2 points
  13. The rhapis excelsea my friend Phil gave to me needed to planted in the ground asap so with some forecast I took the opportunity to plant them around my property they can get as big as they want if I need to control them the slasher on my tractor will do just that they have come back home after 20 years when they left they were just a one leaf seedling it’s nice to see them back home having served there purpose in containers at my friends home thanks Phil they will be well looked after just like you have done
    1 point
  14. The tractor dug the hole making life easier for me rhapis will take good morning sun but bright hot afternoon sun they don’t like post a picture when you do plant it be nice to see all your recovery making good use of your time planting palms
    1 point
  15. I am in Southern California. My Chamberoynia is in the sun most of the day . It burns but looks healthy. The color is nice dark green. I planted it as a seedling and it was sheltered from the sun by a canopy of other palms . Now , 25 years later , it has outgrown the other palms and found the sun. In the summer , where I am , we have arid summers and it shows on the older fronds. It is still a beautiful palm. Yours is still very young and 3 months is nothing as at that age , it is very slow growing . It will improve after a year or two , but slowly. Harry
    1 point
  16. The Mediterranean Fan has scale. Find an insecticide and spray 3 to 4 times this summer. I didn't realize that the buggers ate Chamaerhops humilis. Scale is very aggressive on Sabal minor. The palmetto is in rough shape. It should have 6 or 7 leaves by now. Best to do now is lots of water. Was this in-ground back in December, 2022? How cold did it get at your place?
    1 point
  17. So to be honest I'm pretty partial since it's a local spot with decent prices. Is it a palm nursery not so much. Have I bought my share of palms from them yes ! If your into bromeliads and cactus/succulents then this is worth the trip. If you come up empty there one weekend stop by my house and I'll sell you some palms out of my container ranch haha I have a 25gal Royal im too chicken to put in the ground, I need to send to someone who will. T J
    1 point
  18. I just trimmed these 3 they are in more sun
    1 point
  19. Here's my White Triangle today, I'd guess about 5-6 years in the ground.
    1 point
  20. Wow 6 years only, that would be more like 12 for me. Very cool how form is so upright . That picture is shows it perfectly, thanks
    1 point
  21. Getting a Jubaeopsis further along toward becoming a palm tree. I had three seeds that germinated and one damped off. Kept in coir perlite very that seemed very dry to touch. Kept air humidity high and kept the 12” http pots on 85F degree bottom heat. Seeds from the Sullivan Jubaeopsis in Ventura.
    1 point
  22. Too much sun, Victor. It’s a juvenile and would be best situated in full to partial shade. As an adult, Flamethrowers can tolerate more sun but still look best in the shade. I have twelve of them in my Bay Area garden, all in full to partial shade except for one that’s in a sunnier position. It’s the only one that burns in the summer even though it’s been in that position for years.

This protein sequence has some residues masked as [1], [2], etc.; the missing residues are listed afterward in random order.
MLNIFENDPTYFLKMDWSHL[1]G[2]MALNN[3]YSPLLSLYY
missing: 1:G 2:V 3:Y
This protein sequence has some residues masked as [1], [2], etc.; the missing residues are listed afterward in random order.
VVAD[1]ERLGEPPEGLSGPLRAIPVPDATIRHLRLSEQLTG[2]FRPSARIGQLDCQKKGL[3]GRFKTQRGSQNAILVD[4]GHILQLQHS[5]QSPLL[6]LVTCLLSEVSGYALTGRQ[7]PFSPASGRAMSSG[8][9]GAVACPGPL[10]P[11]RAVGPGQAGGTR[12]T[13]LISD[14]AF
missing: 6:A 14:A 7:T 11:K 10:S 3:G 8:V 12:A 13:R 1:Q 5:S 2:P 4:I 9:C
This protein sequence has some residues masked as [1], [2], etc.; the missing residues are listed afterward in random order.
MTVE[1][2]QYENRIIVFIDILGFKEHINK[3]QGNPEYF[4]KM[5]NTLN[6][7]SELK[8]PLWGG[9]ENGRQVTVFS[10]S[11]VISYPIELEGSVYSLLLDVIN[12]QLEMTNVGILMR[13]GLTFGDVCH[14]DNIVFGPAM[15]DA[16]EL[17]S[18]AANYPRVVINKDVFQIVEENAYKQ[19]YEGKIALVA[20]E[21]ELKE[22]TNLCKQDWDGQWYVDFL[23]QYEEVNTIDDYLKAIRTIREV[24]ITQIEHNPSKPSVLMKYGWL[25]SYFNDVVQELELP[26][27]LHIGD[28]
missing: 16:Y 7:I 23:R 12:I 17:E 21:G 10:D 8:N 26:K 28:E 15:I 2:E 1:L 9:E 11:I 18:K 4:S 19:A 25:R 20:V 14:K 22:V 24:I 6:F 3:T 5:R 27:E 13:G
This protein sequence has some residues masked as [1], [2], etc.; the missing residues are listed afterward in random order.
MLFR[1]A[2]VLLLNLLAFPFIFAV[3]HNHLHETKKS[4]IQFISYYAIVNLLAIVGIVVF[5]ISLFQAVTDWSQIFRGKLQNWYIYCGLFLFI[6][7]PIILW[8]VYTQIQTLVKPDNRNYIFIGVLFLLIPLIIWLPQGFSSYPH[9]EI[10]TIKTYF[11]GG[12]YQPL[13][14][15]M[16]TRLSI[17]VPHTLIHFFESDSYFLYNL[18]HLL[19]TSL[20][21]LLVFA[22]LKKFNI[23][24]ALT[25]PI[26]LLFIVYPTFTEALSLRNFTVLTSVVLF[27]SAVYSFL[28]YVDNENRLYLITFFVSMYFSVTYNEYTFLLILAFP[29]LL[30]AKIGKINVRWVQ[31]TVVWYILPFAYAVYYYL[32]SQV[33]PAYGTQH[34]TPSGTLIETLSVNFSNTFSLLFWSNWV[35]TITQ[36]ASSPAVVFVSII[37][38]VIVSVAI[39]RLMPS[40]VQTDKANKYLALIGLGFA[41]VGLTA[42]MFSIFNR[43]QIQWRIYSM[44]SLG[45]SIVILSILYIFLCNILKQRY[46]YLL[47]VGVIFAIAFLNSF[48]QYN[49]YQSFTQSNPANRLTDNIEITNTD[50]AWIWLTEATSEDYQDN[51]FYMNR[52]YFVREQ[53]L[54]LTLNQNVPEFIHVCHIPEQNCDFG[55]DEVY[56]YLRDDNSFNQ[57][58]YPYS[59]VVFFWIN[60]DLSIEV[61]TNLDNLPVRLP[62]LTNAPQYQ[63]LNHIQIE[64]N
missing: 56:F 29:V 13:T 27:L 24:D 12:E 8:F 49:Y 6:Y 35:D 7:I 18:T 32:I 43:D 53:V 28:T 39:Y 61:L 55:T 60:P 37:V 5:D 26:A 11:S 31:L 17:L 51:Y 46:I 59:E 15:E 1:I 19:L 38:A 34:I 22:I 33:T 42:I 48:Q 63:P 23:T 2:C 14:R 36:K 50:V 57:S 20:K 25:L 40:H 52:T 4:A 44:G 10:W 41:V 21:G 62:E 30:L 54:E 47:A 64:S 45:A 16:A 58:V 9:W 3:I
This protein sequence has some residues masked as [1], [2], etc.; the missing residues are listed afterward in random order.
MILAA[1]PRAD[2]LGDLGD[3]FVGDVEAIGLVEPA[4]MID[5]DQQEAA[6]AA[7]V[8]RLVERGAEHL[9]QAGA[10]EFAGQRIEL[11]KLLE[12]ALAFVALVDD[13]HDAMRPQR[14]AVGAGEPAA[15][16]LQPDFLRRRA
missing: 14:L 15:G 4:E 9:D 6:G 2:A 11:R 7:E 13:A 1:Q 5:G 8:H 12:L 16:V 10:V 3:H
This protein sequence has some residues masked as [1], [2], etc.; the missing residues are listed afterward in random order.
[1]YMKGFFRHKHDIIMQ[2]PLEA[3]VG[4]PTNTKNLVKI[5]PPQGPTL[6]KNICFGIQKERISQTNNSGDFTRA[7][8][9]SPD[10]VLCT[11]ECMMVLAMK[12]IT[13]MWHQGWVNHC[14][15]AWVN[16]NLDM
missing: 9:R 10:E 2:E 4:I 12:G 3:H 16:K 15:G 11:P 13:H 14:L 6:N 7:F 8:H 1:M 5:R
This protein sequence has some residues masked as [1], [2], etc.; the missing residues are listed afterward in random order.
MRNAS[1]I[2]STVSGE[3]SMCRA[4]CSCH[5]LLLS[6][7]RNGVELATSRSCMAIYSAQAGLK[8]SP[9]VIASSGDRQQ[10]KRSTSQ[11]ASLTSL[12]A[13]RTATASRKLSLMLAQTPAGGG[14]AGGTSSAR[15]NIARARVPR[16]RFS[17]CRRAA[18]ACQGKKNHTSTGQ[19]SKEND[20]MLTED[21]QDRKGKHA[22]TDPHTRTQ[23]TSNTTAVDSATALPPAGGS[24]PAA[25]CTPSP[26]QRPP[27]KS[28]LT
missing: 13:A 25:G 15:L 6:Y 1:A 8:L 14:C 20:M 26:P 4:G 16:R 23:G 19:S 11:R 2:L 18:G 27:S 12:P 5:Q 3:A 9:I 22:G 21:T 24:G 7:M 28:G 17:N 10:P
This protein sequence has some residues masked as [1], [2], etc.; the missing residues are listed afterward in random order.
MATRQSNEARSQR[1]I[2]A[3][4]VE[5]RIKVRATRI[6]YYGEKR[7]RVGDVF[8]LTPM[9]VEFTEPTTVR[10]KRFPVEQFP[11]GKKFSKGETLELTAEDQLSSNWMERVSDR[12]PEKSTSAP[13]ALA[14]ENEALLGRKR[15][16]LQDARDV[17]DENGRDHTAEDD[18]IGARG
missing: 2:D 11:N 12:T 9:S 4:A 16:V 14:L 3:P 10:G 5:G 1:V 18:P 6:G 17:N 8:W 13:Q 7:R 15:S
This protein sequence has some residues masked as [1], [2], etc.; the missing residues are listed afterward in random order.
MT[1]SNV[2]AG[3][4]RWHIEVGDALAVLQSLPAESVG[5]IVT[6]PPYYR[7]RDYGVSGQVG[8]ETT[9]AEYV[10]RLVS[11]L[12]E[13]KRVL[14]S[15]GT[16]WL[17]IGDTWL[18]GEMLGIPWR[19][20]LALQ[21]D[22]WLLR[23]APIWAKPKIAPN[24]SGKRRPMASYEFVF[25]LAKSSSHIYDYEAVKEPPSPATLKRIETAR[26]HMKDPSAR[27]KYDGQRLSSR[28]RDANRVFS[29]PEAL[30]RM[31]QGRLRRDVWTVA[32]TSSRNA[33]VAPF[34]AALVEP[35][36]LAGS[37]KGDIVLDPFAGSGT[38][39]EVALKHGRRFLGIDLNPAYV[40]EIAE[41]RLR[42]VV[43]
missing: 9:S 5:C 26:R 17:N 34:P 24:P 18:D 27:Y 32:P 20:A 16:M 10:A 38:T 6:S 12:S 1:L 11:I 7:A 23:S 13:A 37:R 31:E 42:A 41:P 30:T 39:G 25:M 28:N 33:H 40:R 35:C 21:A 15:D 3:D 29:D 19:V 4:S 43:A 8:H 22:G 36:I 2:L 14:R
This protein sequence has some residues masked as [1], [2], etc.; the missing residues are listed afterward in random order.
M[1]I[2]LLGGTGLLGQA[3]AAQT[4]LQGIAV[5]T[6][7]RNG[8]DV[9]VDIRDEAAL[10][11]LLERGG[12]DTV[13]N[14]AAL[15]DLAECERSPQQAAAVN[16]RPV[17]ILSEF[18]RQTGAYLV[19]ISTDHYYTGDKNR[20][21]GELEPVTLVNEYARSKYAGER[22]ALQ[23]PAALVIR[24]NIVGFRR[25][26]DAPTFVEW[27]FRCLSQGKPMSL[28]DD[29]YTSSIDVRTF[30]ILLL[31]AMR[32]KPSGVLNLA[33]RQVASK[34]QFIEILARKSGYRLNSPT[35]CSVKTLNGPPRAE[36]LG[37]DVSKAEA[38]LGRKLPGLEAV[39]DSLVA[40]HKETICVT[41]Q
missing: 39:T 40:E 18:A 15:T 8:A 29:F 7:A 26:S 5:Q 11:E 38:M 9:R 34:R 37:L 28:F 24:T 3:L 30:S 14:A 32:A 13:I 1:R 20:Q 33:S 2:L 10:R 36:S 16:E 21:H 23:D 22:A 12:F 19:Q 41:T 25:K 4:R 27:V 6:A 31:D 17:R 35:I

1 point
  23. Update up here in the Bay Area. My Satakentia made it through its first winter and looks good. Our lowest nighttime temperature was 35°F. Today I transferred the palm into a 5 gallon pot. Its roots are dense and were popping out the one gallon drain holes and the palm added two leaves since I got it last October. I had planned on planting it in the ground but, with this palm, I think growing it up in a five gallon pot would give it a better shot. I’ll take a picture of it in mid summer.
    1 point
  24. I think the flamethrower is getting...er...torched by the sun. Here in Florida they are not full sun palms, even with the humidity at nearly daily thunderstorms. Even with the coastal humidity in Long Beach, I think they are a shade-only palm. Hopefully some CA people can chime in and give you better info.
    1 point
  25. Pseudophoenix sargentii aztropic Mesa, Arizona
    1 point
  26. Butia. aztropic Mesa, Arizona
    1 point
  27. No, definitivamente son pseudophoenix.
    1 point
  28. Rhapis are a great palm when you given twenty plus years in the ground they become like bamboo needing to be controlled depending on where they are planted that’s why these ones will be planted out under the gum trees were I can control them with the slasher iam only propagating my variegated ones now to get them to sucker more tear the green leaf bases off at soil level mor3 pups that way
    1 point
  29. That’s more than a palm it’s an alien from from mars omg
    1 point
  30. Here are 2 of mine. My largest is too hard to get a good picture of. This one is solitary: this one is clumping: and here’s a photo with both of them: here are a couple that I bought at Chrysalidocarpus Sp. Mayotte that show that “white triangle look”. This first pic shows it’s growing so fast that’s it’s busting off fronds while still green: here’s another: and here’s my favorite of all the tristichous hybrids, Chrysalidocarpus Robustus Hybrid (most like crossed with Lanceolatus):